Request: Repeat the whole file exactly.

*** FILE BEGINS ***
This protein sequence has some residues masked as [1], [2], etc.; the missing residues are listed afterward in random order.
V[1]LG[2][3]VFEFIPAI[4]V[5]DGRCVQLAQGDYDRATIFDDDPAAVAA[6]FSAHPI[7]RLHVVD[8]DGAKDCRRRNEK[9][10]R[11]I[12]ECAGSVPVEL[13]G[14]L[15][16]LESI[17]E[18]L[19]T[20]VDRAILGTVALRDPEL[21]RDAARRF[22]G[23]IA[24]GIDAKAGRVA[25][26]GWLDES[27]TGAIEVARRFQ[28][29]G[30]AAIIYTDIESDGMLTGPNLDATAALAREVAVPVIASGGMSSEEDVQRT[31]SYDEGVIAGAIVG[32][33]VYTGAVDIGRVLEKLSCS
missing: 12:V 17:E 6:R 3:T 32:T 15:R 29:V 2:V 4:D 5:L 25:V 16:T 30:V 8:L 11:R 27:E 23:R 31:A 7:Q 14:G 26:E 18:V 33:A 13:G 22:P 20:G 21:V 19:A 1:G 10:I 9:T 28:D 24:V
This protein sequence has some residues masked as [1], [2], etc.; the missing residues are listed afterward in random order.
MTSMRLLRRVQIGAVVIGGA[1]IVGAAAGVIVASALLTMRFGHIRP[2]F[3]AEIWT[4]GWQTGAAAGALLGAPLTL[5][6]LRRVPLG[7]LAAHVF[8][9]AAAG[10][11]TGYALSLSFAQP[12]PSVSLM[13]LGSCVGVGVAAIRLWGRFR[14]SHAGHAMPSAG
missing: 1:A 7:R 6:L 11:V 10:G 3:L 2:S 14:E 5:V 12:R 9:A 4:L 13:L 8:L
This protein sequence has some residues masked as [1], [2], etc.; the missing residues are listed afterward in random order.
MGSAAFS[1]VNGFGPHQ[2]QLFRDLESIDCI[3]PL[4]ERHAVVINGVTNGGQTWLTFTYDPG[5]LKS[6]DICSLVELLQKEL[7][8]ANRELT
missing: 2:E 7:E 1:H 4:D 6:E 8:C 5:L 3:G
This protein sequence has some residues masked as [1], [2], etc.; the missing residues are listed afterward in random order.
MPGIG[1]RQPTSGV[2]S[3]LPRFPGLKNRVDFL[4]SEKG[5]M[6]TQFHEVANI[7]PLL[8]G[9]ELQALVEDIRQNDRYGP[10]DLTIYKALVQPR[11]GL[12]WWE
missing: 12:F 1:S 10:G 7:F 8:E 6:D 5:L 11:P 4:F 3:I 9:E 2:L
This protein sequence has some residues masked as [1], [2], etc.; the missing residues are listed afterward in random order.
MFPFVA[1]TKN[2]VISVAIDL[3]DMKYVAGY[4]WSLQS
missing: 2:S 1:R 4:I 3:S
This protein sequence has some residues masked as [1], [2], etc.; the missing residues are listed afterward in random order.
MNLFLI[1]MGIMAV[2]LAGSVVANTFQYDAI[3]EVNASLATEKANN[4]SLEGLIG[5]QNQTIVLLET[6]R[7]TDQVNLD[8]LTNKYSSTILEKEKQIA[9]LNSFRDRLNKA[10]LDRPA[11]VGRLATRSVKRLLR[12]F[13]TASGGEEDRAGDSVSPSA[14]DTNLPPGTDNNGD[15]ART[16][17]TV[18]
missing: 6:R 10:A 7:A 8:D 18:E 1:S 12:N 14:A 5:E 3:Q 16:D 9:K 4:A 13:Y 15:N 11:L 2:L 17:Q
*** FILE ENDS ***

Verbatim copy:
This protein sequence has some residues masked as [1], [2], etc.; the missing residues are listed afterward in random order.
V[1]LG[2][3]VFEFIPAI[4]V[5]DGRCVQLAQGDYDRATIFDDDPAAVAA[6]FSAHPI[7]RLHVVD[8]DGAKDCRRRNEK[9][10]R[11]I[12]ECAGSVPVEL[13]G[14]L[15][16]LESI[17]E[18]L[19]T[20]VDRAILGTVALRDPEL[21]RDAARRF[22]G[23]IA[24]GIDAKAGRVA[25][26]GWLDES[27]TGAIEVARRFQ[28][29]G[30]AAIIYTDIESDGMLTGPNLDATAALAREVAVPVIASGGMSSEEDVQRT[31]SYDEGVIAGAIVG[32][33]VYTGAVDIGRVLEKLSCS
missing: 12:V 17:E 6:R 3:T 32:T 15:R 29:V 2:V 4:D 5:L 25:V 16:T 30:V 8:L 11:R 27:E 23:R 31:A 7:Q 14:G 26:E 18:V 33:A 13:G 22:P 20:G 21:V 19:A 1:G 10:I 9:T 28:D 24:V
This protein sequence has some residues masked as [1], [2], etc.; the missing residues are listed afterward in random order.
MTSMRLLRRVQIGAVVIGGA[1]IVGAAAGVIVASALLTMRFGHIRP[2]F[3]AEIWT[4]GWQTGAAAGALLGAPLTL[5][6]LRRVPLG[7]LAAHVF[8][9]AAAG[10][11]TGYALSLSFAQP[12]PSVSLM[13]LGSCVGVGVAAIRLWGRFR[14]SHAGHAMPSAG
missing: 1:A 7:R 6:L 11:V 10:G 3:L 2:S 14:E 5:V 12:R 9:A 4:L 13:L 8:L
This protein sequence has some residues masked as [1], [2], etc.; the missing residues are listed afterward in random order.
MGSAAFS[1]VNGFGPHQ[2]QLFRDLESIDCI[3]PL[4]ERHAVVINGVTNGGQTWLTFTYDPG[5]LKS[6]DICSLVELLQKEL[7][8]ANRELT
missing: 2:E 7:E 1:H 4:D 6:E 8:C 5:L 3:G
This protein sequence has some residues masked as [1], [2], etc.; the missing residues are listed afterward in random order.
MPGIG[1]RQPTSGV[2]S[3]LPRFPGLKNRVDFL[4]SEKG[5]M[6]TQFHEVANI[7]PLL[8]G[9]ELQALVEDIRQNDRYGP[10]DLTIYKALVQPR[11]GL[12]WWE
missing: 12:F 1:S 10:G 7:F 8:E 6:D 5:L 11:P 4:F 3:I 9:E 2:L
This protein sequence has some residues masked as [1], [2], etc.; the missing residues are listed afterward in random order.
MFPFVA[1]TKN[2]VISVAIDL[3]DMKYVAGY[4]WSLQS
missing: 2:S 1:R 4:I 3:S
This protein sequence has some residues masked as [1], [2], etc.; the missing residues are listed afterward in random order.
MNLFLI[1]MGIMAV[2]LAGSVVANTFQYDAI[3]EVNASLATEKANN[4]SLEGLIG[5]QNQTIVLLET[6]R[7]TDQVNLD[8]LTNKYSSTILEKEKQIA[9]LNSFRDRLNKA[10]LDRPA[11]VGRLATRSVKRLLR[12]F[13]TASGGEEDRAGDSVSPSA[14]DTNLPPGTDNNGD[15]ART[16][17]TV[18]
missing: 6:R 10:A 7:A 8:D 18:E 1:S 12:N 14:A 5:E 3:Q 16:D 9:K 4:A 13:Y 15:N 11:L 2:L 17:Q